Indian lawyers and activists demand suspension of new criminal laws

This news has been read 596 times!

Indian lawyers challenge Modi government over new criminal legislation.

NEW DELHI, India, July 8: Indian lawyers and activists are urging Prime Minister Narendra Modi’s government to suspend three newly enacted sets of criminal laws, arguing that they will exacerbate litigation in an already burdened justice system and grant excessive powers to police.

The new laws, which came into effect on July 1, replace India’s longstanding criminal justice framework—the Indian Penal Code of 1860, the 1973 Code of Criminal Procedure, and the Indian Evidence Act of 1872. Among their provisions, the laws expand police authority to detain suspects before trial and introduce the death penalty for gang rape of minors under 18. They also mandate that judges issue written verdicts within 45 days of trial completion and frame charges within 60 days of a case’s initial court hearing.

Critics, including Delhi-based lawyer Shadan Farasat, express concerns that these deadlines apply only to new cases, potentially prolonging older cases under ambiguous legal frameworks. Farasat adds that the laws will necessitate reinterpretation by courts, likely leading to increased litigation.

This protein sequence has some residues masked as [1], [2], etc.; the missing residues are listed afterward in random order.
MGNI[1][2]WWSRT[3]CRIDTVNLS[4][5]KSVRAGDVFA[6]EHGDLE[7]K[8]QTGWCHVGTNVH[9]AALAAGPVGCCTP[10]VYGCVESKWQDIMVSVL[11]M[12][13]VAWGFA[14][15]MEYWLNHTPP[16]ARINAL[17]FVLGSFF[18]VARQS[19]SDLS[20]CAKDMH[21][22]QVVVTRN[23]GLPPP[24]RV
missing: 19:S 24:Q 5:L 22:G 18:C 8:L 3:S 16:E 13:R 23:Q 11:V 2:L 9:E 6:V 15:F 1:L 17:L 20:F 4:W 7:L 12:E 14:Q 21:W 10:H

In protest, two lawyer associations representing over 13,000 members in Tamil Nadu have announced plans to boycott court proceedings on Monday.

Despite criticisms, India’s home and law ministries have not yet responded to requests for comment. The government, however, defends the new laws as “victim-centric” and asserts they will modernize the justice system, having trained thousands of judicial officials, public prosecutors, and police on their application.

According to the government, the laws mandate forensic investigations for crimes punishable by seven years or more, aimed at boosting conviction rates up to 90%. Yet, they have drawn fire for not addressing male rape victims’ protection and have prompted modifications by states like Karnataka, which plans over 20 amendments criticizing provisions as overly punitive.

Amnesty International has called for the immediate repeal of the laws, citing concerns over potential police abuse and expanded custody powers that could foster torture and mistreatment.

The introduction of these controversial laws marks a significant overhaul of India’s criminal justice landscape, sparking widespread debate and legal challenges as stakeholders weigh their implications on civil liberties and judicial efficacy.

This news has been read 596 times!

Related Articles

Leave a Reply

Back to top button

Advt Blocker Detected

Kindly disable the Ad blocker

Verified by MonsterInsights